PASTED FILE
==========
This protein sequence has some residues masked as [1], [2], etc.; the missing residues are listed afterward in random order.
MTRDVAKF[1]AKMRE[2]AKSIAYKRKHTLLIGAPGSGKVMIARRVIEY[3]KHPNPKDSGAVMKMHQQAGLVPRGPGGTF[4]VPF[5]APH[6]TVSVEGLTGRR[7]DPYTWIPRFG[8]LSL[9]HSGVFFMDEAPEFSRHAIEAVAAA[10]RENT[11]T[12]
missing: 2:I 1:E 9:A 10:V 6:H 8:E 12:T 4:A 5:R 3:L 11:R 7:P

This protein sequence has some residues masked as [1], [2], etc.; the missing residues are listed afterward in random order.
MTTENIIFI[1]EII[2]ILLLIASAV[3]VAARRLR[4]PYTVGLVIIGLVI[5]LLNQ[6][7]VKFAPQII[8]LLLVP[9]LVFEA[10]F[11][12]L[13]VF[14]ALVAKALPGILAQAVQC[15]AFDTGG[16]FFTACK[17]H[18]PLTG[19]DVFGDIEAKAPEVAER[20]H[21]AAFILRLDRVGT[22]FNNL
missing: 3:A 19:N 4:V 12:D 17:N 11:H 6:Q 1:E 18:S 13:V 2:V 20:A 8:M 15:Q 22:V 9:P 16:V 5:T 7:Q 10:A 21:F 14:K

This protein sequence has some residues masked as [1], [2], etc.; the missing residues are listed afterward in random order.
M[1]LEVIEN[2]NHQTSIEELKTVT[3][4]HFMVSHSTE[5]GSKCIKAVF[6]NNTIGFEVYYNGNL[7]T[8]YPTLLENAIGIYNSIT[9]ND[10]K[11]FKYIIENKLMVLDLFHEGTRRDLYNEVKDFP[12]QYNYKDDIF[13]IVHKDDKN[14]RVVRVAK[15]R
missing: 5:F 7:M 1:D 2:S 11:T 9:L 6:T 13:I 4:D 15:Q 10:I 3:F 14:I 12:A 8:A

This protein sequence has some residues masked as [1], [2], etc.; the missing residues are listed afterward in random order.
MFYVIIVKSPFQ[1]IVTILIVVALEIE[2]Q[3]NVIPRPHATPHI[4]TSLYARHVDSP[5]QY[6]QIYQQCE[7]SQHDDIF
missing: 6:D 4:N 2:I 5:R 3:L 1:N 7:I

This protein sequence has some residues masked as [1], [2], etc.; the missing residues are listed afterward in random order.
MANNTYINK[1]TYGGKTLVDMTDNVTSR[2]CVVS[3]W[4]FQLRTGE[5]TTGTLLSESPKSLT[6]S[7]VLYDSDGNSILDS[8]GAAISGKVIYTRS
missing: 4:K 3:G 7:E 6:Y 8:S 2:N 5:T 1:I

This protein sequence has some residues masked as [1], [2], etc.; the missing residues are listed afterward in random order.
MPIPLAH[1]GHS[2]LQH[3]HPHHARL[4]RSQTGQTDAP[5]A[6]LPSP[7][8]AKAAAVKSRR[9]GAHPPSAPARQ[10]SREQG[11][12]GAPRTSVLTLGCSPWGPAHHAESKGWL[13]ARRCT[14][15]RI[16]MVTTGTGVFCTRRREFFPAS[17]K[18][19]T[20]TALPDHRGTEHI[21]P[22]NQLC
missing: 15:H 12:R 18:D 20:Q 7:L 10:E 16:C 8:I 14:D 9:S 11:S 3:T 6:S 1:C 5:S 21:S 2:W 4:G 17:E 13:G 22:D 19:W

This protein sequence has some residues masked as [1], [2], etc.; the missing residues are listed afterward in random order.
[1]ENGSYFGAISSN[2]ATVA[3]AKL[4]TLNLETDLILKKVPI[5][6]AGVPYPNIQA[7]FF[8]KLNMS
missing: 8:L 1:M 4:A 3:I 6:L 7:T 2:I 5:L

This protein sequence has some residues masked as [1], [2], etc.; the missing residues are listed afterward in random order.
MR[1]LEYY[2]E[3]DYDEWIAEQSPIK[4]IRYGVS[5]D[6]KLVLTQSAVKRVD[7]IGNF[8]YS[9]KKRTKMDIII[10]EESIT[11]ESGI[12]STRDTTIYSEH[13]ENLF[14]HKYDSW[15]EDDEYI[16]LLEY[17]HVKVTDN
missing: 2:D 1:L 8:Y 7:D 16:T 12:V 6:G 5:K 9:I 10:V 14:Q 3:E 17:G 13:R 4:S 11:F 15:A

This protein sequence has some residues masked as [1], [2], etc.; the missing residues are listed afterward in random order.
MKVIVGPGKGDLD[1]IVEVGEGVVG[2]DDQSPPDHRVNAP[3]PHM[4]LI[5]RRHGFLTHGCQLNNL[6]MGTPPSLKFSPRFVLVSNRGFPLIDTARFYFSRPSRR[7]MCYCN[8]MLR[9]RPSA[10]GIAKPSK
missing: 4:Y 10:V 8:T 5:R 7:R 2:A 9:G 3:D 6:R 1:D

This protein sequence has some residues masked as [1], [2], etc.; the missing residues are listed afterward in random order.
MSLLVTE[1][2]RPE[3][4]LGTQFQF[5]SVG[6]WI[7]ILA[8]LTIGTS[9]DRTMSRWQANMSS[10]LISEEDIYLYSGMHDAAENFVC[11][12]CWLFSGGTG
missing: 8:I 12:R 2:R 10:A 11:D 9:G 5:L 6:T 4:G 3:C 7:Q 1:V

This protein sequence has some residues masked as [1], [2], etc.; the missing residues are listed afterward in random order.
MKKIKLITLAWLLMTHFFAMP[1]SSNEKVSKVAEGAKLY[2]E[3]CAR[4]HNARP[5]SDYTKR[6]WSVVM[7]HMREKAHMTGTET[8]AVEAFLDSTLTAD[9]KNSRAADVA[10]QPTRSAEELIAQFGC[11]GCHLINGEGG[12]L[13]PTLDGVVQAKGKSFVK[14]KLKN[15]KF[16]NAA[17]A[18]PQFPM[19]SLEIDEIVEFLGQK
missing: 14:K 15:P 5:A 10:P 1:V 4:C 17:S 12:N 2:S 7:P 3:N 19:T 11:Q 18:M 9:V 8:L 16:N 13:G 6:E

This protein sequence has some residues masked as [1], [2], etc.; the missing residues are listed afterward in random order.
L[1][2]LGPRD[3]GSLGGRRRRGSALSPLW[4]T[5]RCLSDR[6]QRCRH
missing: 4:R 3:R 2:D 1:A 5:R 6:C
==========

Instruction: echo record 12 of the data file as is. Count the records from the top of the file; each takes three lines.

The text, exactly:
This protein sequence has some residues masked as [1], [2], etc.; the missing residues are listed afterward in random order.
L[1][2]LGPRD[3]GSLGGRRRRGSALSPLW[4]T[5]RCLSDR[6]QRCRH
missing: 4:R 3:R 2:D 1:A 5:R 6:C